Administration Seeks Student Input

Hard economic times are putting the crunch on campus, and in order to meet budgets, administrators are considering charging another $5 per credit.

The proposed $5 a credit hike will be broken up into two parts: $3 to pay for operational costs and $2 to support tutoring. At this time, no student activity fees are being proposed for an increase.

The $3 raise in tuition is being considered, according to Lynn Moore, vice president for administrative services and student development, to cover increasing expenses for utilities, pay roll, health care, adding new staff and to help pay back the disaster recovery bonds that were used for the viticulture building. “This institution is very, very lean on faculty, staff and administrators,” Moore noted.

The $2 will complement the existing tutoring at the ESB with SmartThinking, an online program that started in 1998.  SmartThinking is a tutoring system that is used to communicate with students by combining “virtual white board technology” and staff (who have P.H.D’s, Masters Degrees or Bachelor degrees). SmartThinking gives professional aid and real-time response that may enhance the ability of the UCC instructor to present a more clear and concise learning experience.  Students can find help in these subjects: writing, reading, math, science, business, ESL, Spanish, nursing, allied health, computers and technology. Online tutoring will be offered 24 hours a day 7 days a week from any computer as long as the Internet is available.

The writing and math tutoring is extensive. For example, students can submit writing assignments for view where suggestions will be made and the mistakes they make will be pointed out but no editing or corrections will be done. The student will also have the option for more specialized tutoring by an ESL, Technical Writing or Creative Writing experts. Students can also use the white board to pose a question if they do not need immediate feedback. For math tutoring, the system allows students to draw shapes. 

The system, however, is not free. Chris Harwood, ASUCC vice president, shared his personal thoughts about the cost:  “If we’re going to pay a $5 increase and $2 of that $5 increase will go to SmartThinking, I’d like to compromise and have $1 of that $2 go to ESB tutors so student tutors  can earn some money. We need to support our students here and give them the chance to succeed if it means being a tutor at TOP or ESB. You’re going to succeed as a student learner as well if you have someone you can go to face-to-face.”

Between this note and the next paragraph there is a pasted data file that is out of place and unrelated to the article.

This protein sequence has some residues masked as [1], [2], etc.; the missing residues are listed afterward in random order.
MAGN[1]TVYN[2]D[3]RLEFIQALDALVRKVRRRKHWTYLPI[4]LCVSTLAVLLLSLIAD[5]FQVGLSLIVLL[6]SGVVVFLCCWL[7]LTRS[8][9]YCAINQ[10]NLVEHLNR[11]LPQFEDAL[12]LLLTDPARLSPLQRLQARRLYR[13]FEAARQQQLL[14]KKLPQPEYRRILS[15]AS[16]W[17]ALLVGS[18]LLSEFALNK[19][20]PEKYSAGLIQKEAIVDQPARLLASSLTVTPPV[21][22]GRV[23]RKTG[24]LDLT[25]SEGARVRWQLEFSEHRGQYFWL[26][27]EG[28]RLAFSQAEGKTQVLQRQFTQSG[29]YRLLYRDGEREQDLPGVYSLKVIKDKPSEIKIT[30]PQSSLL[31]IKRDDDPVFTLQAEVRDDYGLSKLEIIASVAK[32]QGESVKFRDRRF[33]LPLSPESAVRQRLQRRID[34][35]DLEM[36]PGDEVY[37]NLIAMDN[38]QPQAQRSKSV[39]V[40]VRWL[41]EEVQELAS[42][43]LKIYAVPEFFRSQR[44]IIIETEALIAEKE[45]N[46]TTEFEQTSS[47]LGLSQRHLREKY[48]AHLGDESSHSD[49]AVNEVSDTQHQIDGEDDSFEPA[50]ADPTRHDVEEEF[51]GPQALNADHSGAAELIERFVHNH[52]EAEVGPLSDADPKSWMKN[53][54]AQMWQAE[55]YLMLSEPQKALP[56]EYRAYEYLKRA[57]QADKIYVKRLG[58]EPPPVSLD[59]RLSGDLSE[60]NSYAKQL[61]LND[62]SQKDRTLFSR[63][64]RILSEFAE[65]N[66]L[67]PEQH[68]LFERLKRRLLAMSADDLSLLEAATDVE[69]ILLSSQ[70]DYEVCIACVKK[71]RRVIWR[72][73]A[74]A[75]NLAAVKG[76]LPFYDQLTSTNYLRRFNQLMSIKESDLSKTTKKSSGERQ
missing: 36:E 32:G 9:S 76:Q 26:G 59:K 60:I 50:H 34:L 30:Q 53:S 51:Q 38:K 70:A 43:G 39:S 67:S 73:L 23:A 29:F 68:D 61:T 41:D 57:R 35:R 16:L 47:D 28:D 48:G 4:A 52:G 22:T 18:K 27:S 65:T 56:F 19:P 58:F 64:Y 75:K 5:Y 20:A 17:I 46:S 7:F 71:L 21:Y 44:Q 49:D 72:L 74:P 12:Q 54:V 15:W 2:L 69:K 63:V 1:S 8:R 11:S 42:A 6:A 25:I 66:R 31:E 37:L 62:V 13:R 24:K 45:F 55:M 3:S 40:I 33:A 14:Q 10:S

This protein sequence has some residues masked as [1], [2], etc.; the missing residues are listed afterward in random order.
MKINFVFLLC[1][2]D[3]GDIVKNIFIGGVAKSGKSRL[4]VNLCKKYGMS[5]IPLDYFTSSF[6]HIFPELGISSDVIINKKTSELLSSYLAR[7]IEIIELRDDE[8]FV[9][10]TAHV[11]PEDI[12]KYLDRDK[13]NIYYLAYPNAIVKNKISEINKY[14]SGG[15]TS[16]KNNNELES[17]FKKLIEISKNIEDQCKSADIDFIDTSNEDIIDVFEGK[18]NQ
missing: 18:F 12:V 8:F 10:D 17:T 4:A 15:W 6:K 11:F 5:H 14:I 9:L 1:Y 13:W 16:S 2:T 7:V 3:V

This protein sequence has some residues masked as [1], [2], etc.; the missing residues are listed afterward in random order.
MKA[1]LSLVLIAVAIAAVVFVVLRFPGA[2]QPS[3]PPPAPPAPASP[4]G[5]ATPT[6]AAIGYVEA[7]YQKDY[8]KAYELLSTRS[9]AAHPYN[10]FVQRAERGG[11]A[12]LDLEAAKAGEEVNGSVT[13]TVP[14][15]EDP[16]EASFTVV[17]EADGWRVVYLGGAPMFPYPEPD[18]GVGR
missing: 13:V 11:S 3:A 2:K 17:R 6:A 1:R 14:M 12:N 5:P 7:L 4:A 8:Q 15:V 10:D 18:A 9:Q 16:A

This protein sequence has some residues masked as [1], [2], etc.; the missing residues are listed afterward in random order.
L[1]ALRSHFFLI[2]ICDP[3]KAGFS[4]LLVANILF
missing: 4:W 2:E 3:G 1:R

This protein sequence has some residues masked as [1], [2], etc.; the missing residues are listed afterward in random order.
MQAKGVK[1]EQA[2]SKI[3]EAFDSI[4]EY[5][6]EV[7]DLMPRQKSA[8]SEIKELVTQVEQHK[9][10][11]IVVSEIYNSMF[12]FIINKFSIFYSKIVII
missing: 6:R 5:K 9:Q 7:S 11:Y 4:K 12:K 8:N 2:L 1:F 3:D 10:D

Harwood also expressed concern about access to SmartThinking. “What about the poorer students who don’t have access all day long to Internet or who don’t have any Internet ?“

SmartThinking and the fee hikes were discussed in 3 open forums led by Moore Feb. 21 and Feb. 22 which were lightly attended. The 3:30 p.m. forum included 6 people in attendance; 4 were students and 2 were faculty members.

Many concerns were brought to light in the forum discussion. “Why is there a tuition increase being proposed now? And can fees go up?” one student asked.

Moore responded, “The UCC board policy is that no tuition and no fees will be increased without their approval. Instruction is working on a list to take to the Board of Directors. It needs to be taken to the board in March and April because the board has two readings before the tuition or fees can be approved. That way it is factored into the budget and it is put into place for the next academic year. That begins in the summer. We’re kind of here at the eleventh hour talking about possible tuition increases and possible fee increases.”

Whatever the tuition increase timeline, the increases have an effect on students trying to make ends meet and receive an education. “I’m an unemployed student, a disabled vet; I can’t go back to my old job. I came here looking at picking up a different job. The tuition here is, to me, near the max that I can absorb with funding that I did have. An extra $2 to $4 per credit probably wouldn’t break my bank, but I would have liked to have seen other issues addressed other than tuition -- trying to set up a way for the campus to collect funds other than the students would have been [a] good one,” said Richard Vander Velden.

The Mainstream is a student publication of Umpqua Community College.